Sunday, November 29, 2009

Transformed by Southern seas - the cold beauty of the ice.

Hey we survived! We're back in Ushuaia, after having visited the Falklands, South Georgia and the Antarctic Peninsula. Somehow I feel different, having experienced some challenging and fascinating experiences, together with with some very interesting people – especially, but not only, the kayaking bunch.

Gold Harbour in South Georgia is the paddle that springs most readily to mind, not because of the glacier calving right in front of us, but because of the standing waves that greeted us as we addled out of the glacier's lagoon. The tide had dropped, and the swell outside had increased markedly, but Marie and I faced up to those waves like the old pros that we aren't, paddled hard and strong through the break, and then back through the heightened swell to the challenging climb back up on the swaying lurching ship. We heard later that those conditions for reboarding were too extreme, but we did it anyway.

Seeing Shackleton's grave, plus the cross erected in his honour by his men at Hope Pt at Gritviken brought a lump to my throat, and also walking the last 5kms he, Crean and Worsley walked from Fortuna Bay over the mountain to Stromness was very evocative, and helped me understand the struggles they had, especially when I was nearly thigh deep in thick snow.

Peltier Channel from Pt Lockroy on the Antarctic Peninsula was another remarkable paddle, and hasn't been paddled in its entirety by a group from the ship before. The weather had cleared again, miraculously, and here we gliding along through spectacular snow encrusted peaks set against an azure blue sky.

The beauty of the Lemaire Channel in the evening was almost overwhelming, awe inspiring, and very very beautiful. I could hardly bear to tear myself away to go and enjoy the fabulous BBQ that had been prepared on the back deck in case I missed some of the unfolding beauty of the channel.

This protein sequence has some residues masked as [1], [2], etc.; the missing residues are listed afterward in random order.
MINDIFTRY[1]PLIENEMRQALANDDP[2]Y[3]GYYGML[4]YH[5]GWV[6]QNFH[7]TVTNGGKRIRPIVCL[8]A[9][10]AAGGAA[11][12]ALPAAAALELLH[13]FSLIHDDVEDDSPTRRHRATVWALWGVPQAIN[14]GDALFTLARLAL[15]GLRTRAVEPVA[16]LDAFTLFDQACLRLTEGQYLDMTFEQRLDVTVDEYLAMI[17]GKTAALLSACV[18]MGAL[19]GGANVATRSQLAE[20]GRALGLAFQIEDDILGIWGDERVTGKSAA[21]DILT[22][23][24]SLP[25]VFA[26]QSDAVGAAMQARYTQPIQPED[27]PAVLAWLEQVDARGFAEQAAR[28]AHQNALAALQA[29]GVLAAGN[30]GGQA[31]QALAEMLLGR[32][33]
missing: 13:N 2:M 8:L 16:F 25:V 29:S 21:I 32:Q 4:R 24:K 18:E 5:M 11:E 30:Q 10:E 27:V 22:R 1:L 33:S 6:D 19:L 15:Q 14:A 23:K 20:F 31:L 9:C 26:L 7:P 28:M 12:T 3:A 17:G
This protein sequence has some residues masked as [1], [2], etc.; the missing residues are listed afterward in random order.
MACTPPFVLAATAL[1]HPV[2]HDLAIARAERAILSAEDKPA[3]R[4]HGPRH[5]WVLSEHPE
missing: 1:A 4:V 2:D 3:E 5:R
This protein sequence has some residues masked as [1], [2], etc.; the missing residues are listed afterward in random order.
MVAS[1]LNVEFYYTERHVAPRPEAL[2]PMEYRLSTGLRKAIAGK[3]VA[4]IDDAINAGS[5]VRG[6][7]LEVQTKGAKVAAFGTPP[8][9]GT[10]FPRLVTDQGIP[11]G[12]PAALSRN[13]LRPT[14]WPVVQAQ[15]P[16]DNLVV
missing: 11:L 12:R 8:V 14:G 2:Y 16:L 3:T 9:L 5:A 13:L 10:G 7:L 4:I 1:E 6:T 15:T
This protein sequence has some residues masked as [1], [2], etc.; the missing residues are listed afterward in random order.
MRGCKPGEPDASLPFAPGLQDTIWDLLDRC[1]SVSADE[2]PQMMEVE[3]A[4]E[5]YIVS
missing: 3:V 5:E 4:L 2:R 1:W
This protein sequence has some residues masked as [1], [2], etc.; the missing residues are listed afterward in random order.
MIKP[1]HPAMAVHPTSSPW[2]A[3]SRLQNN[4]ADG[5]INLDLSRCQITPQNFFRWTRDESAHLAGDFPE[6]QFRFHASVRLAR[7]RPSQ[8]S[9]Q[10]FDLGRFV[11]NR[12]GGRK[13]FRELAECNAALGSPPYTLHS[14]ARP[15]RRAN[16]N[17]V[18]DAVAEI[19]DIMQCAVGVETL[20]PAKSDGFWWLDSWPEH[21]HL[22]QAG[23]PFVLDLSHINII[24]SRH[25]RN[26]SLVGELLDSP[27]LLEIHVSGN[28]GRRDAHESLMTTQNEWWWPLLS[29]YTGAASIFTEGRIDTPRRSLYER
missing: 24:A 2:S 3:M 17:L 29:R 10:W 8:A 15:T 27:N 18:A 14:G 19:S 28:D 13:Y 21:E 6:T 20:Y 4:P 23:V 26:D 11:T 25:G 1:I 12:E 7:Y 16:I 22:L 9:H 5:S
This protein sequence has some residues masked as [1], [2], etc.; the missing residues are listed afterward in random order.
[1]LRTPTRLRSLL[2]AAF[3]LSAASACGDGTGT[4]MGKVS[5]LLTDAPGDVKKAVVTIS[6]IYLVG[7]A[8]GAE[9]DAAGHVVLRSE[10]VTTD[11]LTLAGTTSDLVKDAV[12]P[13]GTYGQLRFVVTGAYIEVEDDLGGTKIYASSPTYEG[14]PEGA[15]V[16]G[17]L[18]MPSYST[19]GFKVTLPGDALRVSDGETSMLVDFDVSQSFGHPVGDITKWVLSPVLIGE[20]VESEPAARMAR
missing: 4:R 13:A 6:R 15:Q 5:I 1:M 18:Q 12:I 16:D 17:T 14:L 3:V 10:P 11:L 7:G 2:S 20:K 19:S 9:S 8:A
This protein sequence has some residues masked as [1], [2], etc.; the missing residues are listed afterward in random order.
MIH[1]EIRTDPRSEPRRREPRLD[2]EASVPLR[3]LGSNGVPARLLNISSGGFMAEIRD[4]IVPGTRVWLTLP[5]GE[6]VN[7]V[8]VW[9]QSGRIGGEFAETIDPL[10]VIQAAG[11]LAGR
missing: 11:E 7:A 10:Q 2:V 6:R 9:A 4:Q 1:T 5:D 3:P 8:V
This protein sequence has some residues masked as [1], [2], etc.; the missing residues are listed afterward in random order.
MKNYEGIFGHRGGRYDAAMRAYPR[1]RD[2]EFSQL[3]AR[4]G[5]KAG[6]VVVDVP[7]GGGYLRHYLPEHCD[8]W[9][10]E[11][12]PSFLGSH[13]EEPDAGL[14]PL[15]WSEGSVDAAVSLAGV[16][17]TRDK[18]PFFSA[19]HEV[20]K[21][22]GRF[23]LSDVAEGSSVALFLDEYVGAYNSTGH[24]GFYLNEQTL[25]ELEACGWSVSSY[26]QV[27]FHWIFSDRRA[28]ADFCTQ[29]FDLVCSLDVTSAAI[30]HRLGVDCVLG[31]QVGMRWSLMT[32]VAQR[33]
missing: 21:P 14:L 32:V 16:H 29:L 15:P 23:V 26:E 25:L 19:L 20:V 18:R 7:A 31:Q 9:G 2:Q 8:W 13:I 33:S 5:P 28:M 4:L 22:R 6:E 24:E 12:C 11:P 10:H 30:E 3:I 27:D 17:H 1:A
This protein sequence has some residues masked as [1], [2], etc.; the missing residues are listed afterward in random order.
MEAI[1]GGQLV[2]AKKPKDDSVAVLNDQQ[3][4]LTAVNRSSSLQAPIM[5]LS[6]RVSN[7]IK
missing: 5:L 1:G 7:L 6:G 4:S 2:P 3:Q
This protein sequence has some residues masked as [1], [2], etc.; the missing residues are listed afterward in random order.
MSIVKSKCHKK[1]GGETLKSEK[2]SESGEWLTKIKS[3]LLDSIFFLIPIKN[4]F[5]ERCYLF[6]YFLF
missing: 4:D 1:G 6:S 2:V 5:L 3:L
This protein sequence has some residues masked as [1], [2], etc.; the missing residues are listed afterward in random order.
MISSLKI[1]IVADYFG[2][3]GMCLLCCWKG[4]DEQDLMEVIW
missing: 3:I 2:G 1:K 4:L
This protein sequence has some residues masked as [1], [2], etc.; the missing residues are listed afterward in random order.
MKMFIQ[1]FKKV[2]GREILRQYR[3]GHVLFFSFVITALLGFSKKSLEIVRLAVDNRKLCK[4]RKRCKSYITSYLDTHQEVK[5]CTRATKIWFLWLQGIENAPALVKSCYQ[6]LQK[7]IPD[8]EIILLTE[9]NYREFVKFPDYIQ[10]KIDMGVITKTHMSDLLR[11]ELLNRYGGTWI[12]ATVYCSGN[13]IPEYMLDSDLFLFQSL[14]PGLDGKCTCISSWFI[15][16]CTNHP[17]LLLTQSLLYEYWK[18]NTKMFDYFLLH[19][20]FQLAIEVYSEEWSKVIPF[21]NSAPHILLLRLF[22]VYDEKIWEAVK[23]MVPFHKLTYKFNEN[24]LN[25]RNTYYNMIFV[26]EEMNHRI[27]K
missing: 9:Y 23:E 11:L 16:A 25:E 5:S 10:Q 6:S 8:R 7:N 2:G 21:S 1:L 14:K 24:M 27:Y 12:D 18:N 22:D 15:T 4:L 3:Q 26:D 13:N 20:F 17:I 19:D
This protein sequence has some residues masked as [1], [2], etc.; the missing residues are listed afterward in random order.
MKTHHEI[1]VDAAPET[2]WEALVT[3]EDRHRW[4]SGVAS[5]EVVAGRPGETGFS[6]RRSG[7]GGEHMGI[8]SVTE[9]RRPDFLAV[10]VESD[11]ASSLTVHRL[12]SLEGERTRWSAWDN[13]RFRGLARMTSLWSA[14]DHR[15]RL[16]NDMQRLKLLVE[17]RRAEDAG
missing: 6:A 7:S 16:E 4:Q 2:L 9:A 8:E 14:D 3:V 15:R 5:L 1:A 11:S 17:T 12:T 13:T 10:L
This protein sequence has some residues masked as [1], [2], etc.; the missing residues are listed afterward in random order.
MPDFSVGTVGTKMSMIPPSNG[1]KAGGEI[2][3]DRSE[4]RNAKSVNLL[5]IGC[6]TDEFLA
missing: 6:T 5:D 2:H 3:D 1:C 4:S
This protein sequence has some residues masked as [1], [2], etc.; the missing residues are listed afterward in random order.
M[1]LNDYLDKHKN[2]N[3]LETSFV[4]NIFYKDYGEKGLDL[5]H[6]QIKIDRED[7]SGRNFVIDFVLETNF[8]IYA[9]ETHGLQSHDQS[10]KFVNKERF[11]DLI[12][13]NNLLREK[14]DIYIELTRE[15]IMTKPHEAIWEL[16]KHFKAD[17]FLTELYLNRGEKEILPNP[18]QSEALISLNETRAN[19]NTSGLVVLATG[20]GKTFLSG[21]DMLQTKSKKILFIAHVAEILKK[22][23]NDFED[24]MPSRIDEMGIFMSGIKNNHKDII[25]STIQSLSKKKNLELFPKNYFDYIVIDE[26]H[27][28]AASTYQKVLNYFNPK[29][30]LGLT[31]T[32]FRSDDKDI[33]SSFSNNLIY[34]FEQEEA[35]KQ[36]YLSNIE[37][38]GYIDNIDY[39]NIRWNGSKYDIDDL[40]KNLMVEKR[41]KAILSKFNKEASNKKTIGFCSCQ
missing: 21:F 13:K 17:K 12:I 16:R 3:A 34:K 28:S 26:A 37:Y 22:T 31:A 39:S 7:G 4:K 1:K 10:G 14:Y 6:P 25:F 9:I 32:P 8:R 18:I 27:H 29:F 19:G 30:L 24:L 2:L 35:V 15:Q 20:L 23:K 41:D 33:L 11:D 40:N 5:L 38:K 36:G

I think with amazement back to the grandeur and majesty of the landscapes we've seen, the wonderful weather we had, and also to the cohesiveness and friendship of the paddling group plus other passengers – and also the challenging paddling! South Georgia was every bit as wild and ruggedly beautiful as I thought it would be, and I'd love to go back – there's so much that we didn't see.

Hmmm - yes I did say that the weather was great - and yes I am including 2 days of Force 8 - 9 winds and 7m swells coming back through the Drake Passage. Not sure Marie will agree with that thought though!


I loved the Falklands and South Georgia, but also the Antarctic Peninsula equally. Paddling the Peninsula seemed to fall into a pattern. Up early, zodiac set off with non-paddlers, and then we paddled off after climbing down a rope ladder, into a zodiac and then into kayak while our trusty guide kept the kayak steady. Did the paddle, back to ship for lunch, the ship moved on and then the whole procedure happened all over again.

One particular paddle comes to mind. Half Moon Island, the wonderful shapes and colours of the icebergs with blue sky and flat sea, penguins, birds – what more could we want. And a lot more.

There was always the thought of chunks of ice falling and creating small tidal waves etc. In particular Paradise Bay which had a huge magnificent glacier. We paddled down towards it while hearing booming noises in the background which to me sounded like chunks of ice breaking off the glacier. Paddled through a large patch of brash ice and on way back wind etc.

Big swells and wind on way back through Drakes Passage to Ushuaia with two days open sea. Still all worth it.

Monday, November 9, 2009

Upping the ante in Ushuaia

A long bus trip from Puerto Natales – 12.5 hours. Very interesting, but I wouldn't do it again. The last part into Ushuaia is brilliant though, with the road winding its way up and then down through massive high snowy mountain peaks. Ushuaia itself is quaint and pretty with some fascinating and different architecture – it seems to have its own 'fin del mundo' style. We've been on a day trip which included a genteel canoe trip on a bay in the Tierra del Fuego National Park, followed by a 3 hours walk along the shore of the Beagle Channel (Canal, they call it). Yesterday we took a tour to Martillo Island where there is a Pinguineria, with Gentoo and Magellanic penguins, plus other wild life – all fascinating and utterly delightful, in spite of the driving snow and wind! This morning we've woken up to another snow plastered world – we're starting to wonder if we're carting the weather around with us.